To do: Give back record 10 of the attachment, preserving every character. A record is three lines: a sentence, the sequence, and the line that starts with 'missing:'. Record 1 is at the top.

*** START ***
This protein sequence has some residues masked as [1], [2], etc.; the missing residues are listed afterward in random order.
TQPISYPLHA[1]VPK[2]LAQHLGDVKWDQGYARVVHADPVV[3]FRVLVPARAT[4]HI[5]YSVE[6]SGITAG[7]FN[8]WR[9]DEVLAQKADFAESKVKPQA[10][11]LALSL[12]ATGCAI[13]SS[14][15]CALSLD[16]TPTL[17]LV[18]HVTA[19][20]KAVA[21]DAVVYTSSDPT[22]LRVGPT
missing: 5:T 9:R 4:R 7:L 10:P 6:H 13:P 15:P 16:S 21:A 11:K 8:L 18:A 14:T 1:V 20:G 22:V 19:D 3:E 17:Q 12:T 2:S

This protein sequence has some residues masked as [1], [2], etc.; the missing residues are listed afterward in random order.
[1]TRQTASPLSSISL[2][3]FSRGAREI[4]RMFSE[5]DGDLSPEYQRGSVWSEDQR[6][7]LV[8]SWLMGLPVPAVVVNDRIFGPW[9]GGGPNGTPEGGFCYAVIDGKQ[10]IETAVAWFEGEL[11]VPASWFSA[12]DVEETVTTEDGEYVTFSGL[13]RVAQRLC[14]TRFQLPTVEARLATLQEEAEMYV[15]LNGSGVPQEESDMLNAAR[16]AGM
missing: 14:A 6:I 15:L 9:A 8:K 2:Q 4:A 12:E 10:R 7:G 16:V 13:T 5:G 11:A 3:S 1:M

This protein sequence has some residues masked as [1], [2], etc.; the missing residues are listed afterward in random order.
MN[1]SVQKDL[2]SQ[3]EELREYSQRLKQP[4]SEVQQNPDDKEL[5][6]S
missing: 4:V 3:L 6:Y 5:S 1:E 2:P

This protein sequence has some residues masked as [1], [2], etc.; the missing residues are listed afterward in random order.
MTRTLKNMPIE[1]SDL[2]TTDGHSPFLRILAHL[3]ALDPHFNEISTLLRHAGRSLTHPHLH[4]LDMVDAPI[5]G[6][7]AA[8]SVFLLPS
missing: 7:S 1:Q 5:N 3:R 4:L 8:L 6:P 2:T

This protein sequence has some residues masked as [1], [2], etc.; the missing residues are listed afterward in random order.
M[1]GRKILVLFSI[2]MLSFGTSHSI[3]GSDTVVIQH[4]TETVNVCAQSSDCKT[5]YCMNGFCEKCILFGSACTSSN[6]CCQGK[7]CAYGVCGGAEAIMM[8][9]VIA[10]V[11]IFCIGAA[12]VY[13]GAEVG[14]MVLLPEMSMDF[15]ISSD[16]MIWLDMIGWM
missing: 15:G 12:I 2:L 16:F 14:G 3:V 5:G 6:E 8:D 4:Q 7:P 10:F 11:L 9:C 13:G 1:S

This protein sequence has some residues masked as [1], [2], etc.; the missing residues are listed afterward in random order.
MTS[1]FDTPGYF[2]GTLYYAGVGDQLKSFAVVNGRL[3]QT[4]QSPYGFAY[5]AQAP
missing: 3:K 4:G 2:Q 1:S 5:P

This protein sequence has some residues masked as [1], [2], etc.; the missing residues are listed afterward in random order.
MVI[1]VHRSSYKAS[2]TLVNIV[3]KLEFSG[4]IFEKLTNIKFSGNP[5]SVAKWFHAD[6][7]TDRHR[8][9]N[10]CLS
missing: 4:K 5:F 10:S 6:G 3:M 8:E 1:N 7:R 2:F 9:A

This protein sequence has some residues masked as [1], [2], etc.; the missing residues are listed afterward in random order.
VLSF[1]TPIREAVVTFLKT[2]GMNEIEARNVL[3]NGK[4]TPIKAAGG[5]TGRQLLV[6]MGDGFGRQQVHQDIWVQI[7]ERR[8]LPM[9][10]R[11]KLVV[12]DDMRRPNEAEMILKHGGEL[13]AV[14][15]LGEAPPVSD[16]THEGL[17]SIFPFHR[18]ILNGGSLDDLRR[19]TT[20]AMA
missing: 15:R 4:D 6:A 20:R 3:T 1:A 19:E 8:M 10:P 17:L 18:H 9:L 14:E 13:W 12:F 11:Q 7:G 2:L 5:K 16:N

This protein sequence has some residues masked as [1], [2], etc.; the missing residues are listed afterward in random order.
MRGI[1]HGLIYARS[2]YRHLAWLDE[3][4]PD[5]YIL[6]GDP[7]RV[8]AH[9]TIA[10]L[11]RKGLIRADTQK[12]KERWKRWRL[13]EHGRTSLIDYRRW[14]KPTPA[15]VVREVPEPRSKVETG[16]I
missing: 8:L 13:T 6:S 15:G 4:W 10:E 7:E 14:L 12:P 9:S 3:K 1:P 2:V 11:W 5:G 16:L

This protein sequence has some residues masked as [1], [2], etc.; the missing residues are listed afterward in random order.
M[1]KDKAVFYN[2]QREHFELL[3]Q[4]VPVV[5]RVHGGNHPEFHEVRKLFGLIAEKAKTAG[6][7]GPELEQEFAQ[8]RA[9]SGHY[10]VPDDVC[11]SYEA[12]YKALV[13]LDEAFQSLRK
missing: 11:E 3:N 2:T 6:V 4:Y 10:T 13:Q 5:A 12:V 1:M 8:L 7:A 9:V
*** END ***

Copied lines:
This protein sequence has some residues masked as [1], [2], etc.; the missing residues are listed afterward in random order.
M[1]KDKAVFYN[2]QREHFELL[3]Q[4]VPVV[5]RVHGGNHPEFHEVRKLFGLIAEKAKTAG[6][7]GPELEQEFAQ[8]RA[9]SGHY[10]VPDDVC[11]SYEA[12]YKALV[13]LDEAFQSLRK
missing: 11:E 3:N 2:T 6:V 4:Y 10:T 13:Q 5:A 12:V 1:M 8:L 7:A 9:V